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TRIGLYCERIDES LINKED TO HEART DISEASE

July 4, 2008


High levels of triglycerides are strong indicators of cardiac trouble and this strengthens the case for including measurement of the blood fats in prevention programs, says a study in the Journal of the American College of Cardiology. "Triglycerides traditionally have been viewed as second-class citizens," says lead author Dr. Michael Miller of the University of Maryland Medical Center.

"LDL cholesterol has always taken center stage," says Dr. Miller. "We know that LDL is intimately involved in bringing cholesterol to scavenger cells, which deposit them to form plaques in the arteries. This study shows that triglycerides in and of themselves are also lipids to blame," notes Miller.

Anne Hedelt, FNP, MSN, R.N., a family nurse practitioner at the University of Virginia Health System's Heart & Vascular Center, says the study's findings aren't shocking."I am not surprised by the study given that we are increasingly seeing more complex cholesterol or lipid abnormalities with the increase in obesity and diabetes."

UNDER 150 MILLIGRAMS PER DECILITER TRIGLYCERIDES IS BEST

The original study was designed to test the effectiveness of two LDL-lowering statins called Pravachol© and Lipitor© in reducing recurring coronary disease after a heart attack.

The new study went over the data on the 4,162 participants in the trial, looking at the association between triglyceride levels and the incidence of heart problems and death. "The patients who had heart attacks came back after 30 days," says Dr. Miller. "We measured LDL levels and triglyceride levels and followed them over the next two years, evaluating for the occurrence of new events and death. If a patient had triglyceride levels below 150 [milligrams per deciliter], there was a 27 percent lower risk of having a new event over time. After multiple adjustments for such things as age, diabetes, high blood pressure and obesity, the risk reduction was 20 percent."

That risk is lower, UVA's Hedelt says, because high triglyceride levels is among the risk factors for metabolic syndrome, a group of risk factors that increase your chances of heart disease and diabetes. Other risk factors for metabolic syndrome include abdominal obesity, high blood pressure and insulin resistance or glucose intolerance (meaning your body can't properly use insulin or blood sugar).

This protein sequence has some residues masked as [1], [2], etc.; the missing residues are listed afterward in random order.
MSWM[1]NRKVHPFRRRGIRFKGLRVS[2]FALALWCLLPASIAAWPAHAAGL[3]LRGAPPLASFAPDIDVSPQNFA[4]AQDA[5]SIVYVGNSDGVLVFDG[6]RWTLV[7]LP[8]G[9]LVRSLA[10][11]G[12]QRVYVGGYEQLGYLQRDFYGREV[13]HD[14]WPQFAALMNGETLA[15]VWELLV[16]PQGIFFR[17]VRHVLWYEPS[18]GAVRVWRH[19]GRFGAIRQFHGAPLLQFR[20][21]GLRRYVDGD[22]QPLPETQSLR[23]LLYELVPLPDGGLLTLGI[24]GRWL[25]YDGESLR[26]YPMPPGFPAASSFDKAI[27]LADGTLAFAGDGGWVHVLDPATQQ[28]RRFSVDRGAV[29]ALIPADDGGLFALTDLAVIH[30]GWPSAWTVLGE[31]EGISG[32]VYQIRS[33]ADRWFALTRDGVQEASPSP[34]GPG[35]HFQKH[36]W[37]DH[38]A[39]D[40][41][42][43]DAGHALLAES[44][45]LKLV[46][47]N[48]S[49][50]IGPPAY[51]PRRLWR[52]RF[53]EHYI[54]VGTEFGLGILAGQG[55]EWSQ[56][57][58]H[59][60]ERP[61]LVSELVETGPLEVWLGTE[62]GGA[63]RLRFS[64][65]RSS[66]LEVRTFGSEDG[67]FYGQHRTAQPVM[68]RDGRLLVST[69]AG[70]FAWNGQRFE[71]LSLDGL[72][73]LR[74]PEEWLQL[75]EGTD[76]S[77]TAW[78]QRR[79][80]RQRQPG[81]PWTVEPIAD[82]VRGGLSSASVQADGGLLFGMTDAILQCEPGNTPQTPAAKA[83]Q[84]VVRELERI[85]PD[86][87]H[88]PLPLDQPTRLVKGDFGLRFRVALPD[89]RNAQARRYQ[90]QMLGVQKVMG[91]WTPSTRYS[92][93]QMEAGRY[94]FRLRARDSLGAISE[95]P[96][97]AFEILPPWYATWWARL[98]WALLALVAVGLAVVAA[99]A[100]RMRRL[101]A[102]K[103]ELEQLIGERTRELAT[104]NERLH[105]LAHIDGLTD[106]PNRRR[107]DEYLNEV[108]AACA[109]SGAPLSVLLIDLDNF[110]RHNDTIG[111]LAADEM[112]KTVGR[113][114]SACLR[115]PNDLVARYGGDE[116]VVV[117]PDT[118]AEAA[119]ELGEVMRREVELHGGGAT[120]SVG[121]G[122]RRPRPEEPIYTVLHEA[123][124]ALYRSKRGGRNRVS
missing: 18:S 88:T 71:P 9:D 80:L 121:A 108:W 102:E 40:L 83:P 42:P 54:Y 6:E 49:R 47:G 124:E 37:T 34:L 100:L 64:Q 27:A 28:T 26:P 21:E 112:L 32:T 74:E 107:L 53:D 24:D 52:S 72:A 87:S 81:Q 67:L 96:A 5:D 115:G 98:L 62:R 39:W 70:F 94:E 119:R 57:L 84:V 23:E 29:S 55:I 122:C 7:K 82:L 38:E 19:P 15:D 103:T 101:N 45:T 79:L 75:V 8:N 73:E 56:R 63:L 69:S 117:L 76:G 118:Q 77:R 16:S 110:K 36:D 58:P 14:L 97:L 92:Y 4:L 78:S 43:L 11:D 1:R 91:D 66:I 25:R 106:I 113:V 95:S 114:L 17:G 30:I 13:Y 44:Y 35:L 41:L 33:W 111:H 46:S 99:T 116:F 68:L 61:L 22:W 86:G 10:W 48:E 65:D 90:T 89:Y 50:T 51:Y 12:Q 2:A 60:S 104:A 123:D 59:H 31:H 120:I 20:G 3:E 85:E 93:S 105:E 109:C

Unlike LDL cholesterol, for which there is a recommended blood level of 70 or below, there is no recommended blood triglyceride level but 150 milligrams per deciliter or below is "considered as desirable," says Miller. When the participants were divided into four groups on the basis of both LDL and triglyceride levels, those in the group with under 150 for triglycerides and under 70 for LDL did the best. They had a 28 percent lower risk than those in the group with the highest readings for both LDL and triglycerides, he says.

"At the present time, we don't have a recommendation for triglyceride lowering, so the next logical step is a study to determine whether lowering triglycerides and LDL reduces risk more than lowering LDL alone," he says. Two studies examining that issue are in progress, he notes.

MEDITERANEAN DIET A GOOD APPROACH

Previous research has already pointed toward such a connection: A study that appeared in the medical journal Neurology last December found a link between triglycerides and stroke risk. And research published in the Journal of the American Medical Association (JAMA) last July showed that when high triglyceride levels showed up in nonfasting cholesterol tests, there was an increased risk for a future heart attack.

Dr. Leslie Cho of the Cleveland Clinic notes that the new report "is not a huge surprise." "The unique thing about this study is that even if you control bad LDL cholesterol to less than 70, you still need to look at triglycerides. The problem with triglycerides is that they are the most unstable fats in the body, so at least two readings are needed to get an accurate measure of blood levels," she explains.

Several measures can be taken to lower triglyceride levels - many of them are already recommended on general principles for reduction of coronary risk. One is to eat a Mediterranean diet, rich in fish. Omega-3 fatty acids can lower triglyceride levels, as can niacin, and exercise has a beneficial effect, says Dr. Miller. Statins also have some triglyceride-lowering effect, he notes. "If you can effectively get both LDL cholesterol and triglycerides down, you are going to do better," says Miller.

Along with Omega-3 fatty acids, Hedelt says, the American Heart Association has several additional recommendations for lowering your triglyceride levels, including:
- Reduce all sources of calorie intake to lose weight and reach your ideal body weight.
- Reduce your consumption of saturated fat, trans fat and cholesterol content. Substitute monounsaturated and polyunsaturated fats - such as liquid margarine, canola oil or olive oil - for saturated fats.
- Exercise for at least 30 minutes most days or every day.
- Considerably reduce your alcohol intake.

Source: healthsystem.virginia.edu

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